(2018)

Critic Reviews

58

Metascore

Based on 27 critic reviews provided by Metacritic.com
91
Raw, improvised and indicative of Trump’s America, The Oath reminds viewers of the need for laughter despite the downtrodden insanity around us. Thankfully, Barinholtz resists the urge to lapse into cynicism, because at the end of the day people are more important than politics.
70
The Oath is a film of its time, and that immediacy is both its strength and its downfall.
67
Despite tackling our crazy times, The Oath somehow winds up not quite crazy enough to assess them.
67
In The Oath, his first feature as a writer-director, comic actor Ike Barinholtz zeroes in on an approach somewhere between caustic stage comedy and "The Purge." The movie isn’t always up to the delicacy of that ambitious balancing act, but even the attempt is engaging.
67
The film wrongfully substitutes abrupt violence for anything truly provocative, squandering the promise of its early scenes with a disjointed third act and pat ending that renders its satire toothless.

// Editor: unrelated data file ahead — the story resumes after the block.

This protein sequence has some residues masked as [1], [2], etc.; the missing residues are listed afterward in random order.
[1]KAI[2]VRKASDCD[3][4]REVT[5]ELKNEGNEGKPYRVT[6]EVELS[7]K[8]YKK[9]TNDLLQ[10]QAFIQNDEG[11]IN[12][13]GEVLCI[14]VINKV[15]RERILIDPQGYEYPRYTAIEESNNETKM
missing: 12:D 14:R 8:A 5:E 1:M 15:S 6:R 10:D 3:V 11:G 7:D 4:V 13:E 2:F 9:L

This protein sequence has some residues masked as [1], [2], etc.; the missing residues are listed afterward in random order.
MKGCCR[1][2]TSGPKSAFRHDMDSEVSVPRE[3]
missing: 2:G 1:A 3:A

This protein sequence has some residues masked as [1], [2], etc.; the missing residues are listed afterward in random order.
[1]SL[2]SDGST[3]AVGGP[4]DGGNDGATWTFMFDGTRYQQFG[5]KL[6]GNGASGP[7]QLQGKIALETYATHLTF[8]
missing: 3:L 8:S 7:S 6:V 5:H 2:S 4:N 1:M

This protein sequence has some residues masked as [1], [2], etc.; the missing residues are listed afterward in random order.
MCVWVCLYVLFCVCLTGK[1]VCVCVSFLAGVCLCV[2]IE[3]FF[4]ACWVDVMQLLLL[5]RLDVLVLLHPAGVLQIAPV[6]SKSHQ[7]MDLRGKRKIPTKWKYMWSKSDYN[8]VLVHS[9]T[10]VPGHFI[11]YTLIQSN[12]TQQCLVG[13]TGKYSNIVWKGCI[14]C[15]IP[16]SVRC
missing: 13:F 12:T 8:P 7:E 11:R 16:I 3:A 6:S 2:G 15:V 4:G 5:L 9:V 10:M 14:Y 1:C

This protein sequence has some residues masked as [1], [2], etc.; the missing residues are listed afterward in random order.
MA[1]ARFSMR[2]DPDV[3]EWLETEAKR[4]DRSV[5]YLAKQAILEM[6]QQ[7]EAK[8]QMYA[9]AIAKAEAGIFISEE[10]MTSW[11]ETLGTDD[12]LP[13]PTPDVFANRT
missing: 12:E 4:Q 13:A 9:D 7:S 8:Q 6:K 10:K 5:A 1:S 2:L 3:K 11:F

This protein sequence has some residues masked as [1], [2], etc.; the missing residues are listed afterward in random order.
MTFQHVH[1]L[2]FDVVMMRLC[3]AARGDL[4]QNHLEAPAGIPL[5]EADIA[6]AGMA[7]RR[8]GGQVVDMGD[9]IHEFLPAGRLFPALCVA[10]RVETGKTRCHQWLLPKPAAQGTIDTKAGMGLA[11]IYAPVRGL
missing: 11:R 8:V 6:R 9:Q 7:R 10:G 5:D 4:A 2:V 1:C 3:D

67
The Thanksgiving table is a perfect battleground for these heavily entrenched political lines, with Barinholtz’s smart, nuanced script pulling no punches. While the satire definitely loses some of its bite in its wild, unpredictable closer, the film still takes Barinholtz and Haddish to fascinating places as performers – neither of them have been as intense or vulnerable onscreen to date.
63
Washington Post
A blistering political satire that may rip the bandage and the scab, as well as a lot of the skin, off a political wound that has barely had time to heal.
60
Here’s a project that had the nerve to address these tensions in a megaplex environment, only to squander them on a standoff it pretends could be so glibly resolved.
50
Clearly coming from the left but happy to make characters of all political stripes look bad, the film is often hard to take, offering laughs that are rarely cathartic enough to compensate.
38
Slant Magazine
Even while it asks us to recognize ourselves in a world not too distant from our own, The Oath seems to say that the worst part of a full-fledged American dystopia would be the ruined holiday dinners.

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